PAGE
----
PESHAWAR: Prior to the outbreak of coronavirus in the country, the unemployment rate in Swat’s Islampur village was almost zero, as its unique cottage industry had employed 25,000 villagers besides contributing significantly to the national exchequer in terms of sales and exports.
But the ongoing lockdown has altogether changed the traditional life of locals, especially owners and labourers associated with the cottage industry, as they seem worried about their future.
The cottage industry of Swat consists of more than 4,500 small units, manufacturing handmade shawls and other warm stuff. It not only caters to a huge demand in the country, but also helps in exports to USA, Europe and other countries.
The market is now giving a deserted look as workers now jobless and shop owners are struggling hard to avoid a complete collapse like other industries in the country.
They (owners) have also sought a relief package from the federal and provincial governments.
Islampur Cottage Industry Association Chairman Khazir Gul told Pakistan Today that the coronavirus-led lockdown was imposed in Pakistan at the end of March, while hundreds of workers of the Islampur industry were stranded in China two months ago due to the closure of border.
He said most of the raw materials were imported from China for the cottage industry, adding almost 80 per cent of labourers worked on daily wages.
“This is the only industry that has not been included in any economic package announced by the federal and provincial governments,” he claimed.
According to Gul, shawls produced in Islampur are not only sold in large markets of Peshawar, Swat, Rawalpindi and Karachi, but these are also imported to Europe, US, Central Asia, Afghanistan and Gulf countries.
“Since the virus outbreak in Wuhan, the industry has completely shut, rendering thousands of labourers unemployed.”
Around 1,800 families are part of Islampur village with a total population of up to 25,000. About 70pc population is associated with this industry, whereas remaining 30pc are employed by the government departments, such as police and education.
Apart from this, a good number of people are also associated with the agriculture. About 50pc of Islampur village women are also employed by the cottage industry.
There are some five thousand khaddi where workers who weave shawls on traditional machines. Every khaddi can weave 3 to 6 shawls a day. From this calculation it can be said that 15,000 to 16,000 different quality shawls are produced daily. The price of a single shawl ranges from Rs1,000 to 60,000.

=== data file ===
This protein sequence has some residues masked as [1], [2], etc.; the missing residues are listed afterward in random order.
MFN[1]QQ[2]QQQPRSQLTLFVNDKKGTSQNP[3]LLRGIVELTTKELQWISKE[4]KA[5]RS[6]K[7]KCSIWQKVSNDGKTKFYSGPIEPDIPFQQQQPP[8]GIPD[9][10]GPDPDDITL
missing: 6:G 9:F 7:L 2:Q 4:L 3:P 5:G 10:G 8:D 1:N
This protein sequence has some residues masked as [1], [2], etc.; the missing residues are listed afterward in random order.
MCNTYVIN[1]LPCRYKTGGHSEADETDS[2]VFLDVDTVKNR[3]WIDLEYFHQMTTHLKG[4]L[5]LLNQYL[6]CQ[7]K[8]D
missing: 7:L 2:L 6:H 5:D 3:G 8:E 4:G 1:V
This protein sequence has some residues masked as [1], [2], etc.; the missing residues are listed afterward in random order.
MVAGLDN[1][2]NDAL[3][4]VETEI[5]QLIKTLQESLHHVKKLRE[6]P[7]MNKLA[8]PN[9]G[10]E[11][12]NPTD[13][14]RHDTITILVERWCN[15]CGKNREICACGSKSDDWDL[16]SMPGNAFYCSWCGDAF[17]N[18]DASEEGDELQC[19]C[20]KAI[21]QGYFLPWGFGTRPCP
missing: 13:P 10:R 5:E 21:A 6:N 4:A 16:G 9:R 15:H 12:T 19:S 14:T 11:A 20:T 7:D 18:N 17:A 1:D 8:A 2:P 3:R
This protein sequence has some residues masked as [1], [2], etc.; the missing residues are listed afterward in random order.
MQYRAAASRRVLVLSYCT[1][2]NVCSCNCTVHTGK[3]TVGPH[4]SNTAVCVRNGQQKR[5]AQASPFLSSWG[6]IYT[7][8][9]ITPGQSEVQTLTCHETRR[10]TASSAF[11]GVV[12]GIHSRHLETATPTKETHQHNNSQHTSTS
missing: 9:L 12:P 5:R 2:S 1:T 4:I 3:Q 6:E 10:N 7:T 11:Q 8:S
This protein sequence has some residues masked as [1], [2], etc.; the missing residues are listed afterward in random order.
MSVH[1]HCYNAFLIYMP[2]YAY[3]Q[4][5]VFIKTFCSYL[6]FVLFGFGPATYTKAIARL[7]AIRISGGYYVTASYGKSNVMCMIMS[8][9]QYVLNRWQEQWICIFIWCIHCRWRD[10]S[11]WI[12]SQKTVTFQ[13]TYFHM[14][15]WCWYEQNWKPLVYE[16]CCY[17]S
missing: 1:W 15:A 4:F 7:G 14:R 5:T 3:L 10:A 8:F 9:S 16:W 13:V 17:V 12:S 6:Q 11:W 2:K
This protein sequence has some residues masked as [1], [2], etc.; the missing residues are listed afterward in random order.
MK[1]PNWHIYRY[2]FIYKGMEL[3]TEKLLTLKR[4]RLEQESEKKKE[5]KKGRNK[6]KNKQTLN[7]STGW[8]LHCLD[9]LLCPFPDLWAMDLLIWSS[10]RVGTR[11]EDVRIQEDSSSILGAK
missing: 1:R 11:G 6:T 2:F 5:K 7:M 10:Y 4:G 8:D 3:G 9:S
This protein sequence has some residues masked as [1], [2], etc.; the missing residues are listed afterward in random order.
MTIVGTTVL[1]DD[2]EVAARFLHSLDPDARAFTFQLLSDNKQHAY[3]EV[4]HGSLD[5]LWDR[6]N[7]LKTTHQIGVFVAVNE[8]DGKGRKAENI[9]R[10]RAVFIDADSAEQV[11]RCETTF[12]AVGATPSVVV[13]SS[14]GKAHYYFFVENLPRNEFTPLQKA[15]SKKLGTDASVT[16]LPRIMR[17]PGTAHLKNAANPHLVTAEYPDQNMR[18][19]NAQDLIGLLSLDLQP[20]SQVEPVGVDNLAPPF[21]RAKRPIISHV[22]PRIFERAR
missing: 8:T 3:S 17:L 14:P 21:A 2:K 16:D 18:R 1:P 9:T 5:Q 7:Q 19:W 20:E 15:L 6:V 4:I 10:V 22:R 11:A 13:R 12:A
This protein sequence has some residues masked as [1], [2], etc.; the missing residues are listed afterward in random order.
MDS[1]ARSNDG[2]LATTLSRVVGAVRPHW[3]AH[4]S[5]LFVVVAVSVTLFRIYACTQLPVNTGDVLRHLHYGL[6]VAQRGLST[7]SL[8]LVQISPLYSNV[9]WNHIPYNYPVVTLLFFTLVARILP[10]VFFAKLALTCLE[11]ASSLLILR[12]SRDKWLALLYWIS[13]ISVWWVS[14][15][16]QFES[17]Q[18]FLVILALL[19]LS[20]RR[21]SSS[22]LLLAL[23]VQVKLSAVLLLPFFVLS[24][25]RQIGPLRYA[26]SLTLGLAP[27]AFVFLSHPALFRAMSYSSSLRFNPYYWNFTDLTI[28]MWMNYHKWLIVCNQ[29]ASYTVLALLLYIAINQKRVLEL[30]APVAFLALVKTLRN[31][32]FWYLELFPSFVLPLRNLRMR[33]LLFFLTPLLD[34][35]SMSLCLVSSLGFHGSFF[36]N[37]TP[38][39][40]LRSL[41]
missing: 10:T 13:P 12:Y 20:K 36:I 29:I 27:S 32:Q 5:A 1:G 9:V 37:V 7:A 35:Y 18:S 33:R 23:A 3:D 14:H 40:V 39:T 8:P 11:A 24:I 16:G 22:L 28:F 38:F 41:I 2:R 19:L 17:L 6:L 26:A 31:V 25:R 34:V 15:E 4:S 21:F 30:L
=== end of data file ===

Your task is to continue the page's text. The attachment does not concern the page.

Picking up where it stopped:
Besides shawls, hand-made clothes like traditional caps, waistcoats, pashmina shawls and linen shawals are also made.
Abdullah, a shopkeeper, says we have a complete variety of handmade products and Swat locals and tourists love it immensely.
In Islampur, a normal shawl can be prepared in two to three hours, while women shawls, which have often hand-embroidery, take an extra four to five hours. Laborers make three to four shawls and earn Rs500 to Rs800 a day.
If the industry gets the government’s patronage, it can further be developed and the national treasury can find another source of income.
These handicraft products are also sold in specialised markets in major cities of the country.
Rahmat Ali, a khaddi owner, says the entire industry is currently shut due to the coronavirus lockdown.
Rahmat Ali adds the cost of shawl produced on order sometimes can cost up to Rs 100,000. Accordingly, Islampur village has a daily turnover of at least Rs 80 million and crosses Rs2.7 billion monthly.
Along with the village, the livelihood of around 50,000 families in Swat is also associated with this business, he adds.
The skilled labour of the village has urged the government to provide interest-free loans and free the market from the middle man’s clutches.
Locals also want the government to help them procure quality raw materials, later buy their finished goods and export it at good prices.